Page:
American Stage recently announced its 2006-2007 season, and it looks like a good one. There's Richard Greenberg's solid Three Days of Rain, Tennessee Williams' provocative Suddenly Last Summer, Shakespeare's Othello, Jonathan Larson and David Auburn's Tick ... Tick ... Boom!, Neil Simon's autobiographical Chapter Two, and even the literary satire All The Great Books (Abridged) by Reed Martin and Austin Tichenor.
If there's nothing terribly daring here, this is still respectable programming worthy of an important regional theater. Add the summer offering Casa Blue, a world premiere about the painter Frida Kahlo, and you've got reason to feel glad that American Stage is in our neighborhood.
But this season's selections weren't nearly as impressive. Yes, it was good to see The Drawer Boy, at least to find out why it was so nationally popular (only a few actors to pay and a middle-brow script), but the rest of the year was unusually lightweight. War of the Worlds was engaging for about 10 minutes; Jacob Marley's Christmas Carol was tediously overfamiliar, and Dial M for Murder had all the pizzazz of a 1950s TV show.
And more of the same is coming: Six Dance Lessons in Six Weeks is formulaic and shallow, and the Pulitzer Prize-winning Dinner With Friends must be the closest thing to a soap opera that's ever won that coveted award. Only Crowns, the musical opening at Demens Landing next month, looks like it might be a winner.
For whatever reason, '05-'06 has been an off year for American Stage (I'm talking about programming, not ticket-buying). Call it the Year of the Meatless Meal.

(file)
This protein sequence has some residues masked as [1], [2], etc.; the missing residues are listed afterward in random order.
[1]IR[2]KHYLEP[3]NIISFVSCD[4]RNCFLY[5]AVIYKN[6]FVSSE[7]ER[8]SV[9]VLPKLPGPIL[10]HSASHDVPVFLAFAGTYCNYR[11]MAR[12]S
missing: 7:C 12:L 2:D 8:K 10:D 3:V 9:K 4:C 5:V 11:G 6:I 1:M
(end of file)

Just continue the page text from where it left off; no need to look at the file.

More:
And now our most precious regional theater is offering more empty calories with Jed Feuer and Boyd Graham's musical The Big Bang. True, there's cleverness in this confection, but beyond that, there's precisely nothing -- nothing to think about, nothing to feel, nothing to explain why this cabaret ever made it to the main stage.
The premise of the play is that the two writers of a musical about the history of the world are holding a backer's audition. We in the audience are the potential investors; and Jed and Boyd, the composer and librettist, are going to sing and dance their way into our wallets and pocketbooks. Problem is, the finished product needs 318 actors, 6,248 costumes and a running time of 12 hours, while Boyd and Jed only have 90 minutes and a borrowed Park Avenue apartment.
Still, they're talented singers, and infinitely resourceful at using just about anything -- lampshades, curtains, a telephone, umbrellas -- as makeshift costumes for everyone from Nefertiti to Napoleon.
So that's the play: a whirlwind tour through world history (Adam and Eve, Julius Caesar, Attila the Hun, Christopher Columbus) and a series of witty songs and ingenious costumes. It's always good for a smile, and on occasion a hearty laugh, but it belongs more in dinner theater than on an important regional stage. Or maybe, like Dial M, it belongs on the television of yore, performed by Carol Burnett, Red Skelton or Milton Berle.
What's best are the lyrics. Here's the opening song about the Big Bang: "Long before the Greeks and Holy Romans/ Long before there was a living soul/ Long before the dress sales down at Loehmann's/ All there was, was this big black hole."